KeyGen: Post Factum Performance Notes (7 Nov 2008)
This piece bears a certain relation to Morton Feldman’s “opera” Neither.
This piece—itself a sort of conversation—came out of two conversations. The first, with Steve Gibson, had to do with the salient feature of “virtuality” being the substitution of ‘multiplication’ for ‘exchange.’ That is, when I am sitting at my computer performing a live concert in San Diego, my being present in San Diego does not mean that I am absent in Victoria; instead, my presence is multiplied along the lines of what Katherine Hayles has described as pattern and randomness. In KeyGen, I am asking if the reverse might also be true. That is, does absence itself also multiply—in a culture that is today fully virtual—such that a person, piece, or event mightbe doubly absent? This question permeates many aspects of KeyGen, perhaps being most pointedly asked—performatively—by the vocalist in the piece.
The second conversation occurred via email with Dániel Biro in 2005, after I requested his critical feedback regarding a performance of my composition Floral Print by the Aventa Ensemble. In this exchange, Dániel expressed the belief that the musical dog might yet be able to wag its tail, and that we composers might understand that possibility as salient to our compositional goals, rather than contenting ourselves with the reverse. Having long reflected on this critique—Floral Print was in play with an explosion of signs that greatly exceeded its control, and indeed might be said to have controlled it—I decided in KeyGen to probe the difference between the ‘tail wagging the dog’ and the reverse; KeyGen might be thought as a wag dogging the tail, so to speak. To this end, a dramatic narrative emerges in KeyGen that is registered precisely through the increase—over the course of the piece’s performance—in the impossibility of registering the work; the score, the performance, and the particular context of the performance are all integral to KeyGen, but are also each incommensurable with one another. I was thinking of the form of the piece, then, as the emergent impossibility of its formal containment, a process of emergence that is nonetheless marked by distinct formal moments (the entrance of the vocalist and the shifts in acoustic space are just two examples).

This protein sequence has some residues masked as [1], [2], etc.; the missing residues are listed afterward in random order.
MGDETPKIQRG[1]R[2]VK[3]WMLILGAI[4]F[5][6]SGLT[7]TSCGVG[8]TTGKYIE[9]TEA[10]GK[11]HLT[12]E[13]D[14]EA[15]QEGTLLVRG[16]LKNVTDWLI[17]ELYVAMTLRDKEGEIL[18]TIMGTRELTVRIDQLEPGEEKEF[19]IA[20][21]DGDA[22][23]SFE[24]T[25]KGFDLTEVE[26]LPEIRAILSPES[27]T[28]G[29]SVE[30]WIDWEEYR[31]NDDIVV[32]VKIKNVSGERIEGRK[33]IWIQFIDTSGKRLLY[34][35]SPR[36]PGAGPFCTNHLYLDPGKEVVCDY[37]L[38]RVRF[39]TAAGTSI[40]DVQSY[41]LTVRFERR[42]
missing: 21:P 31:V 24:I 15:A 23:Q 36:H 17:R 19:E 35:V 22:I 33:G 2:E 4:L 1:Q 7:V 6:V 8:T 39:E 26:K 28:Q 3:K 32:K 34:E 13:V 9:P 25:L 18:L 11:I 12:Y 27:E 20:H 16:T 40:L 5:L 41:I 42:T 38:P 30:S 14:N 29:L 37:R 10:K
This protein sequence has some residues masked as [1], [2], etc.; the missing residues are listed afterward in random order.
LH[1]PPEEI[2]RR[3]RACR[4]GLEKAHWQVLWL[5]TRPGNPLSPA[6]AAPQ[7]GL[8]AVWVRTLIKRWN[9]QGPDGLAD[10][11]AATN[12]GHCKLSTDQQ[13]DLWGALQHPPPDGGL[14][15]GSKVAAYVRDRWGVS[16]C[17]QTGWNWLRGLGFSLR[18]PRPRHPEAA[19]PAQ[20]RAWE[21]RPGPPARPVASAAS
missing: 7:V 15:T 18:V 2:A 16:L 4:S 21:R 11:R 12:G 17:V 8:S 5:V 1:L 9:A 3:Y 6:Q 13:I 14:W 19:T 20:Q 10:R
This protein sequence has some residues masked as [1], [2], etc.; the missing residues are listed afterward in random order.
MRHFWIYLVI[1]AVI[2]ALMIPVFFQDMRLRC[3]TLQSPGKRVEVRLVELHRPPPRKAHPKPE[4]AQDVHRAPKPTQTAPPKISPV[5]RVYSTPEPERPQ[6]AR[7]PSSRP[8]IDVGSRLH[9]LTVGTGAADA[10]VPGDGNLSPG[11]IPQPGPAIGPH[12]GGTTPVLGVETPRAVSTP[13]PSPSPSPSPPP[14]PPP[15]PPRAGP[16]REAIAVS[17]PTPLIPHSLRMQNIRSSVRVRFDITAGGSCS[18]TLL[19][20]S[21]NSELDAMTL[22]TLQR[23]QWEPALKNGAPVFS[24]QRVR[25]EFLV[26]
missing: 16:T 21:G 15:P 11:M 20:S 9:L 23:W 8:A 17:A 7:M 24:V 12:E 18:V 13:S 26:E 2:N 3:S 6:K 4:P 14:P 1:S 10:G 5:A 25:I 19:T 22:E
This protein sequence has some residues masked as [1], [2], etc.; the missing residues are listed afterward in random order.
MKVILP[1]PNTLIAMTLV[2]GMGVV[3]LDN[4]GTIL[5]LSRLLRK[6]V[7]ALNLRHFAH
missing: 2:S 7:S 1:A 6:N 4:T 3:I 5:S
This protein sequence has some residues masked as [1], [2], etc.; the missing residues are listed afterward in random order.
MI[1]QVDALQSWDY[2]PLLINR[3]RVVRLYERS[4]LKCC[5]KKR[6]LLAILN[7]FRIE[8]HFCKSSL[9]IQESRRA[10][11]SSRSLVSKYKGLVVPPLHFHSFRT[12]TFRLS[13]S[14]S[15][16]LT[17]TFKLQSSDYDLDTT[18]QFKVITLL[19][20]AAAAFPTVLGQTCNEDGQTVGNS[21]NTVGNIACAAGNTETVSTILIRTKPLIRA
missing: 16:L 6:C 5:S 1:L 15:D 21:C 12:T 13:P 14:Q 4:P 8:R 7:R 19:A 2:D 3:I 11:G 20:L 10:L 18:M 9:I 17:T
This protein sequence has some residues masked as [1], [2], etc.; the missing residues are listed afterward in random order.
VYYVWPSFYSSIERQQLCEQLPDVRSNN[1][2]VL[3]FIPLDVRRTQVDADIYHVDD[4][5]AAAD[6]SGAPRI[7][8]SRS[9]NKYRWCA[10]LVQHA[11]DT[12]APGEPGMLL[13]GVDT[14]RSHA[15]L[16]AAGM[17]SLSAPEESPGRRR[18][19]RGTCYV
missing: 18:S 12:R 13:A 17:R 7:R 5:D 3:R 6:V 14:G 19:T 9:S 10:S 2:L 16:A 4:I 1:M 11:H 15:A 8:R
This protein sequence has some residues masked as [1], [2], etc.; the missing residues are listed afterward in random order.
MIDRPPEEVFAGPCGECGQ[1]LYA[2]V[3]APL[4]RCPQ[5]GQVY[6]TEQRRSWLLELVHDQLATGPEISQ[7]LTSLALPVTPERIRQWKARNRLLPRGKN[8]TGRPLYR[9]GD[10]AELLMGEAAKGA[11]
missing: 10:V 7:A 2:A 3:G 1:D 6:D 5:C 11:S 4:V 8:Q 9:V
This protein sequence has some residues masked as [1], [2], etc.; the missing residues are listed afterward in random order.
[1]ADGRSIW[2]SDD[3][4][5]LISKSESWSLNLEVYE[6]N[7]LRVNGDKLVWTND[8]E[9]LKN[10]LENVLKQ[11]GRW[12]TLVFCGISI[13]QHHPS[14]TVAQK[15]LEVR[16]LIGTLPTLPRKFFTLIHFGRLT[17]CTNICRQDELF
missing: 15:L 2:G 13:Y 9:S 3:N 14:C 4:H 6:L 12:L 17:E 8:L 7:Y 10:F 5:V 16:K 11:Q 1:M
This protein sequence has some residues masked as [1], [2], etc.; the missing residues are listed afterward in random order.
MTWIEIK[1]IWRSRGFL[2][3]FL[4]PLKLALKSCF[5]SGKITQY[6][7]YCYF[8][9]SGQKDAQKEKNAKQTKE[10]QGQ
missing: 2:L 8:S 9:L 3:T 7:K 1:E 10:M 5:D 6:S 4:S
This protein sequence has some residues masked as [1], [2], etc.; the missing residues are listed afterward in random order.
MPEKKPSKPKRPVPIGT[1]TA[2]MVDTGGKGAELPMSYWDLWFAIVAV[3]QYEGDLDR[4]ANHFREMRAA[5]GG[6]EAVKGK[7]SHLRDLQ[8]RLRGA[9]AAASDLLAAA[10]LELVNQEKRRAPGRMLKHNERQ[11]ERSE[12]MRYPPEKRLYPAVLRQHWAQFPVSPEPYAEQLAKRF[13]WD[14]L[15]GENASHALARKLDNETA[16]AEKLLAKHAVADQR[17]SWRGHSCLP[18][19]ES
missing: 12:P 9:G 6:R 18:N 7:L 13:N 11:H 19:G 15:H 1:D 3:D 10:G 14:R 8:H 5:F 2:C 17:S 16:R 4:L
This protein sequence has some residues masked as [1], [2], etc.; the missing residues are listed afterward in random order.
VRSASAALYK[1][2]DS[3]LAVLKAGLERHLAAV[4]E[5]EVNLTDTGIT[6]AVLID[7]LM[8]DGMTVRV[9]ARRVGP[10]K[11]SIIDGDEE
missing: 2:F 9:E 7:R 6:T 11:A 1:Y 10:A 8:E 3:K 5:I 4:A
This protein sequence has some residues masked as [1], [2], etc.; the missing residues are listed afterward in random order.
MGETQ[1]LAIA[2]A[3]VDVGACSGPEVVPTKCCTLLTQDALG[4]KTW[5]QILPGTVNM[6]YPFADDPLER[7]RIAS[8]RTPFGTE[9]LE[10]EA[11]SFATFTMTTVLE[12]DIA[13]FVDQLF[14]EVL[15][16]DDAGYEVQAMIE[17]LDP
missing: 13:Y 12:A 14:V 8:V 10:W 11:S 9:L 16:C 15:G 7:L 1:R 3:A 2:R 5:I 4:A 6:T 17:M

Finally, then, the title: KeyGen is meant to refer to a specific type of key generator, namely that type which ‘cracks’ a computer program’s security code by changing the parameters of the security code itself, while simultaneously generating an access code that will fulfill the requirements of the new security. In this sense, a KeyGen is opposed to the skeleton key: whereas the latter is a single object designed to function by corresponding to the requirements of as many locks as possible without perfectly fitting any, the KeyGen is an object that simulataneously creates new locks and the keys that fit them perfectly. Each time the KeyGen is activated, it doesn’t simply unlock a preexistent door but actually creates a new door that is always-already unlocked. The question of access is made obsolete because the distance between inside and outside, the threshold, no longer exists—which is not to say that one is no closer to getting anywhere. In the context of the piece, then, ‘KeyGen’ precludes in advance the question of analysis in favour of the construction of prolix narratives, which is to say that subsequent examinations of the work do not uncover latent structural apparatuses, but rather construct them as latent, while in the same stroke deconstructing them by making them manifest. KeyGen refuses the modern question of what the piece means as well as the semiotic question of how the piece means, registering both questions as performances of Nietzsche’s completed nihilism (which is to say, as meaningless). Or, put differently, KeyGen is emphatically a performance of its own (unintelligible) text, which paraphrases Christian Bök’s injunction to “always remember that fractal music, played backwards, sounds the same.”
I am truly grateful to the absolutely outstanding performers who helped with the project: Stephen Lewis, Max Murray, Lauren Klein, John Russell, and Kiiri Michelsen.